It is hard to tell what is wrong with a home or how much energy its using just by looking at it.  The only way to tell how energy-efficient a home is, is by running numerous tests using various diagnostic tools.   This is where we put science to work to tell us exactly what is going on in your home.  Whether you are building a new home or are remodeling, we recommend bringing in a third-party to test the home.  If you are building a new home, this ensures your home is built right from the start; or if you are remodeling, will tell you where your money is literally slipping through the cracks

Diagnostic Tools
To learn more about these tools click HERE.

Blower Door:A blower door is the tool used to specify how air tight the house is.

This is a picture of the blower door ready for use.

A blower door is a variable speed fan that pressurizes and depressurizes the house to measure air leakage. The blower door is placed in the front door of the home and will simulate a 20 mile per hour wind that is coming at the house from all directions. It will suck all the air out of the home and tell you exactly where air is leaking and will tell you how air tight the home is.  It takes about 15 minutes to set up a blower door and test a new home. Testing an existing home could take 30 minutes to an hour, because there would be more leaks to identify.  If you would like to watch a video about the blower door process click HERE.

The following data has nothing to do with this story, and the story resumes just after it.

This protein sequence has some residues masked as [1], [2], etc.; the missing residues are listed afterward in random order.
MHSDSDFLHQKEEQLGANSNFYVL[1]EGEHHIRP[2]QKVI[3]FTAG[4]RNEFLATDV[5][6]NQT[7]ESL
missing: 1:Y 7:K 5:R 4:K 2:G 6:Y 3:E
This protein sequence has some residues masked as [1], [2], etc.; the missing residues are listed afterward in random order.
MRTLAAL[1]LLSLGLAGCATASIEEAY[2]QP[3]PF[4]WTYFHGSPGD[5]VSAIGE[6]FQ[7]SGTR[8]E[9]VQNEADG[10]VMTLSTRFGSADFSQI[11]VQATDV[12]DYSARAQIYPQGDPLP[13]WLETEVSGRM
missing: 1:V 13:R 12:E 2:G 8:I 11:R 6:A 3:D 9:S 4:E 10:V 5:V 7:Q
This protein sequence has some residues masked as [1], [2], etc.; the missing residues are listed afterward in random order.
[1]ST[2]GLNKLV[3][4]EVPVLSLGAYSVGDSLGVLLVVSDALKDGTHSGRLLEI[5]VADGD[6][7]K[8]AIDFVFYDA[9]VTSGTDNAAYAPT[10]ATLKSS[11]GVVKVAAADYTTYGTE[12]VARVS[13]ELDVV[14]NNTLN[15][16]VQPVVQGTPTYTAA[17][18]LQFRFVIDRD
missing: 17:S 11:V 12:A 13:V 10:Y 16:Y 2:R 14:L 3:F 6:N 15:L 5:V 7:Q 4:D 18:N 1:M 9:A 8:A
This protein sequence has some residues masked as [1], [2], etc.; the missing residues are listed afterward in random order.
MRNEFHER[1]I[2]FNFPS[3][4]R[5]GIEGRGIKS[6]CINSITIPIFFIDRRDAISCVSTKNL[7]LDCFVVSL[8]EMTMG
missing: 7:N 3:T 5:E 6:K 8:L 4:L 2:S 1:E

Infrared Camera: An infrared camera is a thermal imaging tool that makes an

Rich Urban of E3 Home Performance scanning the home for air leaks.

image that shows surface heat variations that can be used to help detect heat losses and air leakage in buildings. It will show exactly where air is coming in and out of your home.  This is important in the building process so these holes can be properly sealed to prevent air leakage.  On an existing home, it will pin-point holes that need to be properly filled.